More inspectors sought to help reduce wildfire threat at Tahoe |

More inspectors sought to help reduce wildfire threat at Tahoe

The Associated Press
Dan Thrift / Tribune file photoThe Tahoe Regional Planning Agency's governing board will consider an ordinance change expanding the number of professionals authorized to do defensible-space inspections.

STATELINE – More inspectors would be available to help Lake Tahoe property owners increase defensible space around homes under a plan being considered by regulators to reduce the threat of major wildland fires at the Sierra lake.

The Tahoe Regional Planning Agency’s governing board on Wednesday will consider an ordinance change that would expand the number of trained professionals authorized to conduct defensible space inspections.

The proposal is the latest in a string of efforts undertaken by TRPA to help streamline fire safety efforts after the 3,072-acre Angora wildfire in June destroyed 254 homes on the lake’s south shore.

The blaze, the biggest recorded wildland fire in the Lake Tahoe Basin, was caused by an untended campfire.

Under its current code, the bistate agency charged with protecting Tahoe’s environment requires a qualified forester to mark trees for removal during defensible space inspections.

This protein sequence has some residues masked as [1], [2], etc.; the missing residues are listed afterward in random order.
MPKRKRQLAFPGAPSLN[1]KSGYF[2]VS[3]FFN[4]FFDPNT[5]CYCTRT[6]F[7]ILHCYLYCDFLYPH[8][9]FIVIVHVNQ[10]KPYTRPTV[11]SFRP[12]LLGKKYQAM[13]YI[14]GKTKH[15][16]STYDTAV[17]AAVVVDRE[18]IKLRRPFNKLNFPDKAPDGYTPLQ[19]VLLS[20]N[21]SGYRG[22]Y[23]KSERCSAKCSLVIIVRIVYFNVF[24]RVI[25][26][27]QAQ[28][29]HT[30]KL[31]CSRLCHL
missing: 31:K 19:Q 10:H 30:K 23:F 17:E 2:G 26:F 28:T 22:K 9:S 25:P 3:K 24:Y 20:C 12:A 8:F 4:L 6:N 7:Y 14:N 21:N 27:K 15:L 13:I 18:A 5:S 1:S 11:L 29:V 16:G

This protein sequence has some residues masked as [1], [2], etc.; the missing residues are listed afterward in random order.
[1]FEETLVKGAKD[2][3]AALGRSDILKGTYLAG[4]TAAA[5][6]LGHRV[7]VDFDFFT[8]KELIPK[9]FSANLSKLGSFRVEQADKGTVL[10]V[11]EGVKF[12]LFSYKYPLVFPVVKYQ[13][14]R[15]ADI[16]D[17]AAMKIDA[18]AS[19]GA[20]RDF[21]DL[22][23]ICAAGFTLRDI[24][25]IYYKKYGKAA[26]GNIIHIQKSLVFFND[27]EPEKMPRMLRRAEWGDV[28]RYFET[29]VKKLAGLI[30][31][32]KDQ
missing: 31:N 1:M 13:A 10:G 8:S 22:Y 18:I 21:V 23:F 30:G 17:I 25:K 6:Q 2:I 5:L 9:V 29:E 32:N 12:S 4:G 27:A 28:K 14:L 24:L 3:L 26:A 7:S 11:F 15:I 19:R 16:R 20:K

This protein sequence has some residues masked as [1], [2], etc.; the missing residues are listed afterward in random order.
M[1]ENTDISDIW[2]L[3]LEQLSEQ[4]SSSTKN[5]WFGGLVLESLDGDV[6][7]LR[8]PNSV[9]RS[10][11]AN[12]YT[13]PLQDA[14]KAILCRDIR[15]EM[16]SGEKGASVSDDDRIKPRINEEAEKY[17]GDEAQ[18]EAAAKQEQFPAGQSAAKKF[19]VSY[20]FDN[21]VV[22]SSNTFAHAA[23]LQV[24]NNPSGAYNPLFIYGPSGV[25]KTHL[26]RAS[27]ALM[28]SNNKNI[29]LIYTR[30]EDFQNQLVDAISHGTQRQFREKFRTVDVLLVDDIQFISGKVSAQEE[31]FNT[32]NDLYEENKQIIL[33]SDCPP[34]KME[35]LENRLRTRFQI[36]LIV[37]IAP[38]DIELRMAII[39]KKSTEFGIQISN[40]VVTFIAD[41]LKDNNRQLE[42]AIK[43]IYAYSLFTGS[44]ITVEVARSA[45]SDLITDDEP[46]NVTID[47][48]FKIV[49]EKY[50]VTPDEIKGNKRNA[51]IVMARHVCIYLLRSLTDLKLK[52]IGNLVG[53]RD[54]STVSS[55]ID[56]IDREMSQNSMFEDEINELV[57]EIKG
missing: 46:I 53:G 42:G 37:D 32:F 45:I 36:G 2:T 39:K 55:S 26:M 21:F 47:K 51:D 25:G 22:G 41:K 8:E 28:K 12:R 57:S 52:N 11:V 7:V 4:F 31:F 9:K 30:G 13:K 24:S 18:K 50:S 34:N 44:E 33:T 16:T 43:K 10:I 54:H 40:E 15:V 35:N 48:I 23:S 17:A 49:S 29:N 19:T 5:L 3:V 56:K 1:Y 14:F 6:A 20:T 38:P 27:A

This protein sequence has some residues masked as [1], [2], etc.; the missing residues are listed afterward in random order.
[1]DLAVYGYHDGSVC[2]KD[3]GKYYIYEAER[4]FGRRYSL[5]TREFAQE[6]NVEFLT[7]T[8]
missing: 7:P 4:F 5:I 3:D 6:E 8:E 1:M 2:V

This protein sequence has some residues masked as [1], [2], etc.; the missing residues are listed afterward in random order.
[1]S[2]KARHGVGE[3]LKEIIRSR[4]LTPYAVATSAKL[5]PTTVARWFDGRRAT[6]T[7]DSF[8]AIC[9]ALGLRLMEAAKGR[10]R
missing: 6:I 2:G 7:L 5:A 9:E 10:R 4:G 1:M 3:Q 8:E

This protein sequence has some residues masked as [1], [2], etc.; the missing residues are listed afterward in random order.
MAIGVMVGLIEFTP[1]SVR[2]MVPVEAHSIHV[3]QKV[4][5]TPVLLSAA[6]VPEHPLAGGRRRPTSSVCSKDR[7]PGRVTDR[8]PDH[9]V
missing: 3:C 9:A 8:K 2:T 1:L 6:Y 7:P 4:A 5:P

Under the proposal, those who receive training approved by TRPA and fire agencies also would be allowed to mark trees for removal and conduct the inspections. They would work as fire agency designees.

“This change would make it possible for the fire agencies to get more staff on the ground conducting defensible space inspections,” said Mike Vollmer, TRPA vegetation program manager. “This is just one more tool to fast-track the process property owners should undertake to maximize fire safety.”

Last month, the agency’s board eased regulations for tree cutting on private property as part of the effort to reduce risks of major wildfires.

Board members agreed that trees 14 inches or less in diameter can be removed without a permit if the activity is designed to decrease fire danger. Previously, removal of any trees greater than 6 inches in diameter required a permit.

In October, a plan to station a quick-response firefighting helicopter at Lake Tahoe was endorsed by the board.

The TRPA emerged as a favorite target for those seeking to assign blame for the devastating June fire. Some Tahoe residents say the agency overstepped its original mission by adopting strict policies that include fining homeowners thousands of dollars for cutting down trees from their own properties and even putting limits on where residents can rake pine needles.

The TRPA’s executive director, John Singlaub, has said he was shocked by the public backlash. He said the agency’s board had made fire safety a priority, including allowing homeowners to increase defensible space around homes and reduce the threat of a catastrophic fire.

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